Easier to Run

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Put to rest what you thought of me
While I clean this slate
With the hands of uncertainty
So let mercy come and wash away
What I’ve done

– What I’ve Done
Linkin Park, Minutes to Midnight

Today’s post is brought to you by the untimely death of Linkin Park’s Chester Bennington. Untimely for all of us maybe, but timely to him. I’ve seen a dozen thinkpieces pop up over the past two days since word spread that he’d hung himself on Chris Cornell’s birthday. Most people reacted with shock, anger, and sadness. Mine was surprise, but I wasn’t as surprised as I thought I would be. Anyone familiar with his work was aware, at least on a subconscious level, that this was a guy who had inner demons he dealt with every day. He sang about endings as beginnings, about sunsets over sunrise, about being numb, about things that rippled under his skin begging to be set free.

 

This was what drew me Linkin Park and their first two albums  – the rage, the helplessness, the frustration bubbled over through the electronic stylings of Joseph Khan, the quiet, resolute anger of Mike Shinoda and most of all, the painful sonic howl that seemed ripped from Chester Bennington’s very soul. The band came out when “screamo” was starting to gain traction in the Top 40: Evanescence, My Chemical Romance, Paramore, Fall Out Boy. It was the inevitable reaction to the uncompromisingly upbeat music of the late 90’s, the other side of that shiny happy coin. And Linkin Park, with all its raw honesty, made music that sonically celebrated destruction and anger, but stopped just short of ripping your eardrums to shreds.

Hybrid Theory and Meteora were albums I related to, as strange as that sounds to anyone who does know me and my never-ending love of 90’s schlock. Just as the Backstreet Boys, et. al tapped into my nascent longing for love and romance, Linkin Park reached out to my inner angst, taking the rage that I felt at being misunderstood, being helpless, feeling trapped – all the messy emotions that come with teenage acne and swirling hormones – the albums took that mass of negative feelings, and gave them an outlet, leaving me emotionally drained. Hybrid Theory and Meteora, especially helped me do that. I connected with the way they confronted their issues, sang about their pain, and then went about figuring out what to do about it.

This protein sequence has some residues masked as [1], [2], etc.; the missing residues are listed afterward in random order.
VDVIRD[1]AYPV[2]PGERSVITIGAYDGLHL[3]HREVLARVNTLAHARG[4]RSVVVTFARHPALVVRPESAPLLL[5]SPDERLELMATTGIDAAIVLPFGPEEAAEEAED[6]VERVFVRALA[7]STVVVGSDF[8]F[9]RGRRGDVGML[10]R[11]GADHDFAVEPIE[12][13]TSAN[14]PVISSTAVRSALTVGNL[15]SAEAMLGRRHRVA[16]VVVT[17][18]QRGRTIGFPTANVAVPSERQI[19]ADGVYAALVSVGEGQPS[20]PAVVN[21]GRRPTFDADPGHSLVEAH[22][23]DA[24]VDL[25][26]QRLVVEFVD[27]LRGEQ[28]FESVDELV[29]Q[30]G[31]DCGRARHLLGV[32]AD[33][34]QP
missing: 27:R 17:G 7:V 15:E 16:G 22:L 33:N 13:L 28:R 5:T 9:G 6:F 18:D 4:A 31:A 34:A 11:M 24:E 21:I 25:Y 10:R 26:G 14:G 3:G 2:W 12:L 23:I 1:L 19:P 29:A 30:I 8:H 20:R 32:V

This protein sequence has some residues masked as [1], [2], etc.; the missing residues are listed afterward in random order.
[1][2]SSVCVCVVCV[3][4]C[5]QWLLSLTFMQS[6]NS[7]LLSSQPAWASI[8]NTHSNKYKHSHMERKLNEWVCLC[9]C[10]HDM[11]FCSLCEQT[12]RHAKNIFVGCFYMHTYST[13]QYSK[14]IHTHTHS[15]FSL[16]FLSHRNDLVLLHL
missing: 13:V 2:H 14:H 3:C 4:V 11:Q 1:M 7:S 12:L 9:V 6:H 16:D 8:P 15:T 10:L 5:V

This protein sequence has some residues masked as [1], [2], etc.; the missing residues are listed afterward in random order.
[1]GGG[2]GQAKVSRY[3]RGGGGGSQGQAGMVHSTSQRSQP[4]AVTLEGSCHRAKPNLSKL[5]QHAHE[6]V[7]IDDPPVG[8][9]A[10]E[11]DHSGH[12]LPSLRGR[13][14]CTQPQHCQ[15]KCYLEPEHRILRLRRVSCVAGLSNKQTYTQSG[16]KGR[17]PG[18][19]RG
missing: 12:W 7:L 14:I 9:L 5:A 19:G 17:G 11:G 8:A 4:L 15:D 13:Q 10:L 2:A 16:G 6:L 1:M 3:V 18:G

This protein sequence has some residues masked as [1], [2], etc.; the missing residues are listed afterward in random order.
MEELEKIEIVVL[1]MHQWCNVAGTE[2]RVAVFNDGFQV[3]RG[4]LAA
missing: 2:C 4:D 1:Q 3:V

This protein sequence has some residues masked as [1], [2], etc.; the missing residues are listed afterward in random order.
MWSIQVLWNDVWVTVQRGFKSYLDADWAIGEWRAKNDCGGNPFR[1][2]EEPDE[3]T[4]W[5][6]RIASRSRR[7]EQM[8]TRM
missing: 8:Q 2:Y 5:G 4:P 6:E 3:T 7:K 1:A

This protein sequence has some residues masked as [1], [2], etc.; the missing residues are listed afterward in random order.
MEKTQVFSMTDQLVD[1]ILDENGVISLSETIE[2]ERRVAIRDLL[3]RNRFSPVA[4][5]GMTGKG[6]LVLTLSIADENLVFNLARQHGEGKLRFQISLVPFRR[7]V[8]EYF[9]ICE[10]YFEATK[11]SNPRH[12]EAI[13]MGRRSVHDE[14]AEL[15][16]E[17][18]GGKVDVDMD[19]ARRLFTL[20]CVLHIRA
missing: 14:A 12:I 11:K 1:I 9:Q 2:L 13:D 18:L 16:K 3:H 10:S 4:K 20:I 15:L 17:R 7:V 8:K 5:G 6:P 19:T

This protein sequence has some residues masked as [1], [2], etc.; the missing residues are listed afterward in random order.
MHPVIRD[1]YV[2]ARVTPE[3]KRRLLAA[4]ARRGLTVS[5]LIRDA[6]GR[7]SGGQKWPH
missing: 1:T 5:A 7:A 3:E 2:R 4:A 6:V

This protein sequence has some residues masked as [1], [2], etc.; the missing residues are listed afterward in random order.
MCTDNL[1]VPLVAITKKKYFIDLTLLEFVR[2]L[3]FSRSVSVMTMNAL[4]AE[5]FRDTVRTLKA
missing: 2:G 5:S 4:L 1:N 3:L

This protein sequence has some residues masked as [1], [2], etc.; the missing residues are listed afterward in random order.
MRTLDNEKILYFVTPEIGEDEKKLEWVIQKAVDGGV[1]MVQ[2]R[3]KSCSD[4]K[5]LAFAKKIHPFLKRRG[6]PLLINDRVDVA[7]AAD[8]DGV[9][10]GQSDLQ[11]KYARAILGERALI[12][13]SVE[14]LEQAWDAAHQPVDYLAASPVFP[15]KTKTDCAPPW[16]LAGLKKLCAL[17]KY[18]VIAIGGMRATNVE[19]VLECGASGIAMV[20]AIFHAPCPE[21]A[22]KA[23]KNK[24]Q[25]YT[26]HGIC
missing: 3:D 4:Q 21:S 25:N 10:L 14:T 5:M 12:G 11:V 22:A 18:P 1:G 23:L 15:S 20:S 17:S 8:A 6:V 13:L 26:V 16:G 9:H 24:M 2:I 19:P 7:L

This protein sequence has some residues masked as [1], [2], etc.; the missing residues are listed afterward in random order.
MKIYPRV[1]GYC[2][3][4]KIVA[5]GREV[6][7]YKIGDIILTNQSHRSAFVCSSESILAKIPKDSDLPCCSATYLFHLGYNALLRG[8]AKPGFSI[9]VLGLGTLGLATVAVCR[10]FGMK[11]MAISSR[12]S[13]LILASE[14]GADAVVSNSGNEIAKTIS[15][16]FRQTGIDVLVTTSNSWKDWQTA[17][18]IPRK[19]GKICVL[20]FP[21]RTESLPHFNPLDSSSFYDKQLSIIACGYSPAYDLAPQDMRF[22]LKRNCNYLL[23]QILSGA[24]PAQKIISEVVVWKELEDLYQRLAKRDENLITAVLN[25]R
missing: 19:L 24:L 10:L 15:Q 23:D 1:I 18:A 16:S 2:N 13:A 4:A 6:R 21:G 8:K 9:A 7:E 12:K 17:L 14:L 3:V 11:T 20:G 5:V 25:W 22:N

Remember when 2016 passed over the doors of famous people like the Angel of Death and all we could do was wait and see who was gonna fall next? Nothing. I’ve never mistaken admiration for personal connection, which is why my reactions when famous people die are muted. I don’t remember feeling much of anything when Princess Diana died, not even when a friend told me about it, crying. I wasn’t out lighting candles and creating shrines when Michael Jackson died. There was no emotional outpouring when Prince passed. It saddened me when Bertrice Small died, just as much as it saddened me when Robin Williams did.  As detached as that makes me sound, I like to think these people made enough of a mark on the world, put enough of themselves out there long enough for us not to forget about them because they were brave enough to be themselves, listen to the inner urgings of their creativity and come up with something that connects with an audience, strong enough to make a mark and forge lasting memories.

So I celebrate them, the lives they lived and the music they made by revisiting their work –  reading their books, watching their movies, putting on their music videos and listening to their albums. Maybe that’s what immortality is – living on in the memories of those you left behind.

If the self-imposed passing of Robin Williams, Chris Cornell and Chester Bennington is anything to go by, these things aren’t all they’re cut out to be, and if you can’t manage to rise above your own demons and somehow find the strength to go on even when all seems lost, all the material things in the world are never going to be worth it. It doesn’t matter how much fame, wealth or success one has amassed (although they may make things easier). Speaking of easy, it’s always going to be easier to run than to stand your ground and decide to see what else life has in store for you.

 

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